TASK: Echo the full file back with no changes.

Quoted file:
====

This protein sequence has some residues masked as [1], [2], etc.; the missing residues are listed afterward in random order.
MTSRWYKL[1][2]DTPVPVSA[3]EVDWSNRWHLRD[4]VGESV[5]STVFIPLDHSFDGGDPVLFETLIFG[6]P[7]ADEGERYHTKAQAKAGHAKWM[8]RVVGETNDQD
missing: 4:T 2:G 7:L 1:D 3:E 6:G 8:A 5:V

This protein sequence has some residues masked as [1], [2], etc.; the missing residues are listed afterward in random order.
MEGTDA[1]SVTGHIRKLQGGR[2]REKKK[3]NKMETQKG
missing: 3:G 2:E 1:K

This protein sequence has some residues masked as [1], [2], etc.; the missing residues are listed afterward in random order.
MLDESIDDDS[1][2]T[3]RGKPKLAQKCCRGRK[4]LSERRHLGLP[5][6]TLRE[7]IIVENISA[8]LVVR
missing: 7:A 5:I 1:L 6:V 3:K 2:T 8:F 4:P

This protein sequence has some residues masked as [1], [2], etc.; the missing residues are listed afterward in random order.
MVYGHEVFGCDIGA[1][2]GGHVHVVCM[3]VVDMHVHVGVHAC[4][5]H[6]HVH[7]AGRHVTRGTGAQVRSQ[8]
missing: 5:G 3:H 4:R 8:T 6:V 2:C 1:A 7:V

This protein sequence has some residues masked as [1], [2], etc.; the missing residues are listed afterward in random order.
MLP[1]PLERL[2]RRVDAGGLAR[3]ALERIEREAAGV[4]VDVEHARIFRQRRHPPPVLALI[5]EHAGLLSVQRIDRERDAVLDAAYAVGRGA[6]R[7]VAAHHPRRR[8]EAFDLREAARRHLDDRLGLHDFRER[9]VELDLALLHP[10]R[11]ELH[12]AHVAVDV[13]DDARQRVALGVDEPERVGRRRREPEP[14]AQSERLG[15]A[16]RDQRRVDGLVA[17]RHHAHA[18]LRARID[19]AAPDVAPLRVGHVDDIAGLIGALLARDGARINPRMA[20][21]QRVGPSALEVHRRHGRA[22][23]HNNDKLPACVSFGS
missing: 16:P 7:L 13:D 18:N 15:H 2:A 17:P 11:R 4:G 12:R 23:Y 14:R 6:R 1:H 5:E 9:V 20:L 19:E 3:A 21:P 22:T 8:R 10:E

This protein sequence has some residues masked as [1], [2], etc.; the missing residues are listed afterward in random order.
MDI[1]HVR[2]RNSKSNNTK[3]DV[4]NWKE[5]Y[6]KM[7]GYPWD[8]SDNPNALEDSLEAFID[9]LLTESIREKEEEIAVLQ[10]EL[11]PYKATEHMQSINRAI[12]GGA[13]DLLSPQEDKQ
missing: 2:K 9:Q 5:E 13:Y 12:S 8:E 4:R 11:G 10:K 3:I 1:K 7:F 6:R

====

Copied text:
This protein sequence has some residues masked as [1], [2], etc.; the missing residues are listed afterward in random order.
MTSRWYKL[1][2]DTPVPVSA[3]EVDWSNRWHLRD[4]VGESV[5]STVFIPLDHSFDGGDPVLFETLIFG[6]P[7]ADEGERYHTKAQAKAGHAKWM[8]RVVGETNDQD
missing: 4:T 2:G 7:L 1:D 3:E 6:G 8:A 5:V

This protein sequence has some residues masked as [1], [2], etc.; the missing residues are listed afterward in random order.
MEGTDA[1]SVTGHIRKLQGGR[2]REKKK[3]NKMETQKG
missing: 3:G 2:E 1:K

This protein sequence has some residues masked as [1], [2], etc.; the missing residues are listed afterward in random order.
MLDESIDDDS[1][2]T[3]RGKPKLAQKCCRGRK[4]LSERRHLGLP[5][6]TLRE[7]IIVENISA[8]LVVR
missing: 7:A 5:I 1:L 6:V 3:K 2:T 8:F 4:P

This protein sequence has some residues masked as [1], [2], etc.; the missing residues are listed afterward in random order.
MVYGHEVFGCDIGA[1][2]GGHVHVVCM[3]VVDMHVHVGVHAC[4][5]H[6]HVH[7]AGRHVTRGTGAQVRSQ[8]
missing: 5:G 3:H 4:R 8:T 6:V 2:C 1:A 7:V

This protein sequence has some residues masked as [1], [2], etc.; the missing residues are listed afterward in random order.
MLP[1]PLERL[2]RRVDAGGLAR[3]ALERIEREAAGV[4]VDVEHARIFRQRRHPPPVLALI[5]EHAGLLSVQRIDRERDAVLDAAYAVGRGA[6]R[7]VAAHHPRRR[8]EAFDLREAARRHLDDRLGLHDFRER[9]VELDLALLHP[10]R[11]ELH[12]AHVAVDV[13]DDARQRVALGVDEPERVGRRRREPEP[14]AQSERLG[15]A[16]RDQRRVDGLVA[17]RHHAHA[18]LRARID[19]AAPDVAPLRVGHVDDIAGLIGALLARDGARINPRMA[20][21]QRVGPSALEVHRRHGRA[22][23]HNNDKLPACVSFGS
missing: 16:P 7:L 13:D 18:N 15:H 2:A 17:P 11:R 4:G 12:R 23:Y 14:R 6:R 1:H 5:E 9:V 20:L 19:E 3:A 21:P 22:T 8:R 10:E

This protein sequence has some residues masked as [1], [2], etc.; the missing residues are listed afterward in random order.
MDI[1]HVR[2]RNSKSNNTK[3]DV[4]NWKE[5]Y[6]KM[7]GYPWD[8]SDNPNALEDSLEAFID[9]LLTESIREKEEEIAVLQ[10]EL[11]PYKATEHMQSINRAI[12]GGA[13]DLLSPQEDKQ
missing: 2:K 9:Q 5:E 13:Y 12:S 8:E 4:R 11:G 10:K 3:I 1:K 7:F 6:R